On Friday, we made a pilgrimage to Fano, the beach town next to Pesaro, to visit a Pascucci coffee shop. Yesterday, we went to the source: Monte Cerignone. Pascucci is a local coffee brand that is served in many of the cafés in Le Marche province, and it’s one of my favorites. In 1935, Mario Pascucci opened the first family shop in Monte Cerignone, about 40 km west of Pesaro. Ever since, Pascucci has been one of the most popular brands in the region and it’s distributed to many of the cafés in Pesaro. I prefer it to other local coffees because I think it has a richer, smoother flavor.

We visited Fano because I wanted to buy coffee from a Pascucci distributor so I could compare a homemade cappuccino to that of the cafés. The odds are stacked against me—I’m going against years of professional barista experience and high-quality machinery—but I was a barista at a bakery one summer during college. I’ll have to test out my skills this week.

So, I ordered a cappuccino at the Pascucci shop and, ironically, it wasn’t the best. The coffee tasted slightly burnt and the foam was too foamy—a problem I notice frequently in the U.S. It could also have been that I was drinking a cappuccino after 10:30 a.m., an unspoken “no no” in Italian culture. Tourists order cappuccinos at any time of day, but most Italians don’t. Cappuccinos are for breakfast and espressos are for the afternoon, most likely because cappuccinos, with their thick, frothy milk, are heavier. It’s true that cappuccinos I’ve drunk in the afternoon never taste as good.  My husband thinks that it’s because the baristas who work the morning shift are more experienced (they make probably a hundred cappuccinos a day—and quickly, too!) than the afternoon baristas, who specialize in aperitivi. But, I was on a particular mission and felt I had to try one. I still decided to buy some ground coffee—I’d rather buy the beans to preserve the freshness but we don’t have a coffee grinder. I also bought some Pascucci-brand cappuccino and espresso cups (hey, I need a few mementos from my stay here).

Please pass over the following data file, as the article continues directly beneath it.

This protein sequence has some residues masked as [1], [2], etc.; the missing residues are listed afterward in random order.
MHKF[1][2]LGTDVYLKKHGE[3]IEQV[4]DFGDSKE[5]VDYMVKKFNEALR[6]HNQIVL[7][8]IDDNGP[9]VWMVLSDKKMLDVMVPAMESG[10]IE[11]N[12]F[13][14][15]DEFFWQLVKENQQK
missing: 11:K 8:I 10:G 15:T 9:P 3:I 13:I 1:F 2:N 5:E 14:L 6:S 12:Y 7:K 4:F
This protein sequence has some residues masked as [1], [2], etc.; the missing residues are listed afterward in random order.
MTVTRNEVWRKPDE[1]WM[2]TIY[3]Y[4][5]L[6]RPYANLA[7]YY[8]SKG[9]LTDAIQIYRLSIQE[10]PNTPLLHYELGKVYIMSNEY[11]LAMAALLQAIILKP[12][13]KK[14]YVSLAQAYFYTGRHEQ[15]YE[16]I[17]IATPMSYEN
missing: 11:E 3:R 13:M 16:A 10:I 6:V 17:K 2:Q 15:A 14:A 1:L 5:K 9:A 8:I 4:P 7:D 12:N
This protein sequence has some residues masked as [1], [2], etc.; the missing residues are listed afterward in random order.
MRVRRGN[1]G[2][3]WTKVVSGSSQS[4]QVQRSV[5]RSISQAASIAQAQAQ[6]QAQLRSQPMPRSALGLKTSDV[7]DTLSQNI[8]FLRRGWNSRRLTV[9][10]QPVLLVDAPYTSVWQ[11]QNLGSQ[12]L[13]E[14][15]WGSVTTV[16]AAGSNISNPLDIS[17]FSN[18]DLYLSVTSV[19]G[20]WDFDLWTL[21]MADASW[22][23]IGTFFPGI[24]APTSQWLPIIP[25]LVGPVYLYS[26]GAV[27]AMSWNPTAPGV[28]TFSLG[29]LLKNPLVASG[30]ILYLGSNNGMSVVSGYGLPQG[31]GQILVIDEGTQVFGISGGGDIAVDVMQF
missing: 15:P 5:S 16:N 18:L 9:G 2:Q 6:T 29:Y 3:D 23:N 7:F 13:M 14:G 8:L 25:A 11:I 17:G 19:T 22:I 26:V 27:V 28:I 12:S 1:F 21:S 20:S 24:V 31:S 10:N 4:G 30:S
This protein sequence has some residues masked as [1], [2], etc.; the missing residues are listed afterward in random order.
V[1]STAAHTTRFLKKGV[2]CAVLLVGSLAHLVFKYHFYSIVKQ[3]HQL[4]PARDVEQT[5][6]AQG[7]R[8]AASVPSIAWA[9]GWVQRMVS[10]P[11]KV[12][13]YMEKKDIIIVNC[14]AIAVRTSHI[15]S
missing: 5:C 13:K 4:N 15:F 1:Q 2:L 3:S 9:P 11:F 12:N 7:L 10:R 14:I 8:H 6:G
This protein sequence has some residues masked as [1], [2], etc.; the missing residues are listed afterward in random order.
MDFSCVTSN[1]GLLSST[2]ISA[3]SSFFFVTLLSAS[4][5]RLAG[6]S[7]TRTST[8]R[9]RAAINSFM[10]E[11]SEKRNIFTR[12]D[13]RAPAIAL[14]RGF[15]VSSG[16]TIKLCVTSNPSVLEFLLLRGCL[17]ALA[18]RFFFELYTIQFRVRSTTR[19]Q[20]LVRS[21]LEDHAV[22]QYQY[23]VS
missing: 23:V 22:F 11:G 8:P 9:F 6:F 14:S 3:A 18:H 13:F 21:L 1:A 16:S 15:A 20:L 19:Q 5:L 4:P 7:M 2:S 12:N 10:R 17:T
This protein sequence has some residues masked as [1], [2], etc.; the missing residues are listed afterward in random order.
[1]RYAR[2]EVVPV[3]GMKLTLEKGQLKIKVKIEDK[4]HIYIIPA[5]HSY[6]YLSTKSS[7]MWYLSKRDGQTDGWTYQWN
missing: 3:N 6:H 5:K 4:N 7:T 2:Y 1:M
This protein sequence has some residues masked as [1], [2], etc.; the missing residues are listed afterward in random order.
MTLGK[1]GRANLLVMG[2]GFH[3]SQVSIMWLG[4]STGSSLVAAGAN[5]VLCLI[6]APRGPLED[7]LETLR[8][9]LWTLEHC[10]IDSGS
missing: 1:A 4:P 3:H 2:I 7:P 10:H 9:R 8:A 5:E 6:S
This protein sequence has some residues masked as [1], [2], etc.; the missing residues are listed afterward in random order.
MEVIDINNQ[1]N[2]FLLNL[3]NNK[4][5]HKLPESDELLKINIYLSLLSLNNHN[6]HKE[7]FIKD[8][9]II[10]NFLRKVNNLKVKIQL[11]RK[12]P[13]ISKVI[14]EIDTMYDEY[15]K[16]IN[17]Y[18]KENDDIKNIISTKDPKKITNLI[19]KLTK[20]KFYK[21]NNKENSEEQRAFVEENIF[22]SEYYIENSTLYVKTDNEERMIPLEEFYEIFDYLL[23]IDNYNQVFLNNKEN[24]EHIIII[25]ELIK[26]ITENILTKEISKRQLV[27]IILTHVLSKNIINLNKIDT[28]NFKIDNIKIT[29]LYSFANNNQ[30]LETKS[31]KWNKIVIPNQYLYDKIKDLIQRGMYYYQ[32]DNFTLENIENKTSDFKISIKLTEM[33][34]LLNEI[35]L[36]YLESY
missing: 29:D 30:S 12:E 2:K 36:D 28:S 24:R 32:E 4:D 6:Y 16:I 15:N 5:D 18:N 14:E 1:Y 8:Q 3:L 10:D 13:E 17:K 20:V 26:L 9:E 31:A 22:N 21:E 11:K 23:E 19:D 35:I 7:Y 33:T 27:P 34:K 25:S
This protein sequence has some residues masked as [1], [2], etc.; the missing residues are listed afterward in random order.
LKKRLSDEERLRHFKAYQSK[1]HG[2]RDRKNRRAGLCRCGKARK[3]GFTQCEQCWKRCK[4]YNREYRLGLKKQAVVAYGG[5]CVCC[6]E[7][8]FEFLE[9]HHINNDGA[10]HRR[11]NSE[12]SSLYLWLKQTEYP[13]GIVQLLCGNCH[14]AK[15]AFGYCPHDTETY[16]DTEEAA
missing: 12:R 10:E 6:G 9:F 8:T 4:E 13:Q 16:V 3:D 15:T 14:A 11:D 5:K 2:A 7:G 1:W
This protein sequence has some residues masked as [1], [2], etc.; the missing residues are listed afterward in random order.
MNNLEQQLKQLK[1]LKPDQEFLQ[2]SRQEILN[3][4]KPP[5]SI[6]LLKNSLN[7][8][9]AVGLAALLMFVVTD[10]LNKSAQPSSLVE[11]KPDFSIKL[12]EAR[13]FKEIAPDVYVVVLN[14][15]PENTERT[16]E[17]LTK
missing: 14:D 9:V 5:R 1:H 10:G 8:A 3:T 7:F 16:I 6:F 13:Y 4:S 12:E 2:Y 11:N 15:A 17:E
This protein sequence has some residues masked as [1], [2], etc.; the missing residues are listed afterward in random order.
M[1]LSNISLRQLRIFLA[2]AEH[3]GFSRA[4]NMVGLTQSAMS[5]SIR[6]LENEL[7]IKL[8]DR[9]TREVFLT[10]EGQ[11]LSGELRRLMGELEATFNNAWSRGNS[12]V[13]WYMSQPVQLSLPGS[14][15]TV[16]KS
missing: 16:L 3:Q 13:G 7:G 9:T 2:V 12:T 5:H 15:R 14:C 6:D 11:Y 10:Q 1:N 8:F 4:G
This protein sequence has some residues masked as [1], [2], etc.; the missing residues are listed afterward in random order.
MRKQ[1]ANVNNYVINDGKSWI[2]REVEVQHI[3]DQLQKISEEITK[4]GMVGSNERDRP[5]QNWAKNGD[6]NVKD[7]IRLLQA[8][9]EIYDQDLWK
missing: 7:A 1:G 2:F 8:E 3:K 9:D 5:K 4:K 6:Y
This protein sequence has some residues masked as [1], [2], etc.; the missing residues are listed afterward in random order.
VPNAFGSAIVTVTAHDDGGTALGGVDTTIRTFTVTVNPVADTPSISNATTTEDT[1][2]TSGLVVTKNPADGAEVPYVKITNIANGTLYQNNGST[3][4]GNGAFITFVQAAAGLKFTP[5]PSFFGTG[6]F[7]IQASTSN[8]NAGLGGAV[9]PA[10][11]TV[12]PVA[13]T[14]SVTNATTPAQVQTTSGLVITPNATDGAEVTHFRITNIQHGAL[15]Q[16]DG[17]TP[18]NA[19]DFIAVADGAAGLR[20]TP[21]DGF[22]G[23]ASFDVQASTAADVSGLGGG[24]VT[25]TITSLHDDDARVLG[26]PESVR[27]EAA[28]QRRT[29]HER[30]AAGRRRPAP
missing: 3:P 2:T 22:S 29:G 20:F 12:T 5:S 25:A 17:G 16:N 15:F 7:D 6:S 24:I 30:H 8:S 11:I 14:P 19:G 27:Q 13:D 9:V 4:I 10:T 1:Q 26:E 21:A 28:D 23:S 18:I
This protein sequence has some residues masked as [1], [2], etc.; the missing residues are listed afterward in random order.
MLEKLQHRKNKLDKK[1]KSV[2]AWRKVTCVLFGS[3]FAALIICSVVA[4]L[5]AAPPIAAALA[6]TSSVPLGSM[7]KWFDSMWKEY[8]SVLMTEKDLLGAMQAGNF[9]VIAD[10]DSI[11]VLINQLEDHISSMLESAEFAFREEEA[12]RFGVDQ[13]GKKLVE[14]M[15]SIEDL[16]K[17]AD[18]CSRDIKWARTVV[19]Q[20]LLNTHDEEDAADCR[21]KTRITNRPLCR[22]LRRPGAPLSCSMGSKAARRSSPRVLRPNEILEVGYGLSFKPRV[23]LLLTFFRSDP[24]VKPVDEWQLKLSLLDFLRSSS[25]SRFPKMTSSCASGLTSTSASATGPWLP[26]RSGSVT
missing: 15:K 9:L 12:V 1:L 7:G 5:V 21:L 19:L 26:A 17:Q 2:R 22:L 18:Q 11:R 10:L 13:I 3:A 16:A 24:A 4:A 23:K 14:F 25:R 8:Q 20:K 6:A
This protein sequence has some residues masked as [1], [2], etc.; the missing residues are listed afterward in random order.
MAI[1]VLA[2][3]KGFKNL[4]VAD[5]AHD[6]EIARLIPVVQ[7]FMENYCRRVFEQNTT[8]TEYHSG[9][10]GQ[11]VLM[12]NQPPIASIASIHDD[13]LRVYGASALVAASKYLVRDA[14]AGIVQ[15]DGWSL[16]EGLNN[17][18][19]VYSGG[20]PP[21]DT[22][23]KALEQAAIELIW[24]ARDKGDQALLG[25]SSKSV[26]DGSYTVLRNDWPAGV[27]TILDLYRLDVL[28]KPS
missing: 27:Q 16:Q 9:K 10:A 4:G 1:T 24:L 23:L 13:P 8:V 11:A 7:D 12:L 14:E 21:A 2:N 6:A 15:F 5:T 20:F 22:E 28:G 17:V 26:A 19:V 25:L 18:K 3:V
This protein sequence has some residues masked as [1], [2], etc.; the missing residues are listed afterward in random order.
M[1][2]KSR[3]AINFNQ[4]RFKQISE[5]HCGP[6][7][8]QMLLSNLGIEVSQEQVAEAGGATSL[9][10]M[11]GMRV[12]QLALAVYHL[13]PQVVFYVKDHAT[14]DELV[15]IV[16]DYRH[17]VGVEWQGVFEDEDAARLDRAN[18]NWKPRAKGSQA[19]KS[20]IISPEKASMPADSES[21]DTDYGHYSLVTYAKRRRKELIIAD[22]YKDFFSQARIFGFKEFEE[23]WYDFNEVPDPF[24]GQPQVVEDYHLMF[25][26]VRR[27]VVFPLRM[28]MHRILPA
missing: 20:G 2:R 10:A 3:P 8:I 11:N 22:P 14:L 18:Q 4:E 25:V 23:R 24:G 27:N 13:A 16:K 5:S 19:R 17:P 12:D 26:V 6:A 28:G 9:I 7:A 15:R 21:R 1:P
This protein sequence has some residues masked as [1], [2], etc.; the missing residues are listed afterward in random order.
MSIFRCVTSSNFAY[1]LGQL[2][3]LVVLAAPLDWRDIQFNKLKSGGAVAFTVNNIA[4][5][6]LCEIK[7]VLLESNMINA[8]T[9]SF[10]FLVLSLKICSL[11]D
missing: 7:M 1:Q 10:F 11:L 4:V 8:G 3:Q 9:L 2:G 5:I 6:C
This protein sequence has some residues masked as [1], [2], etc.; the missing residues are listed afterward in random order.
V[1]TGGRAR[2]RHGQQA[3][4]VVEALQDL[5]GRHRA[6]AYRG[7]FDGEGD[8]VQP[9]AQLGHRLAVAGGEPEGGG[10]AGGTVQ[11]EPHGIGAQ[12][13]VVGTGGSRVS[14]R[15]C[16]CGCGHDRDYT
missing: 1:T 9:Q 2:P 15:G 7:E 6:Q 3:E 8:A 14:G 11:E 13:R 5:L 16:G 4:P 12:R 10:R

Monte Cerignone

Yesterday, we drove to Monte Cerignone, the birthplace of the first Pascucci production plant. The plant is still located there because the climate stabilizes the moisture of the raw coffee. Monte Cerignone is a lovely hill town that boasts a fortress built by the Malatesta family and a sanctuary dedicated to Beato Domenico Spadafora, or, Blessed Dominic. Like many sanctuaries, Domenico’s bones are still located in the church and a prayer log is kept for visitors who write to Domenico and pray to his bones. We also visited San Biagio, the main church in the town. Alex has recently realized how loud he can sing—or screech—and discovered that the church had excellent acoustics. When we left the church, two elderly ladies were standing outside, waiting to see who was making all that noise. They couldn’t stop playing with Alex—amazed, as everyone seems to be, by the amount of hair he has.

Before we left Monte Cerignone, we went to the only café in town, which of course served Pascucci coffee. This time the trip was worth it. We ordered espresso and it was dark and flavorful, the beans perfectly roasted. My first coffee pilgrimage was a success.

A Pascucci espresso in Monte Cerignone

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Forza Azzurri

World Cup fever is abuzz in Italy. Italian flags are displayed in stores and cafés and dangling from balconies around town. My favorite? This tuxedo style outfit, complete with Italian stripes down the leg. Priceless.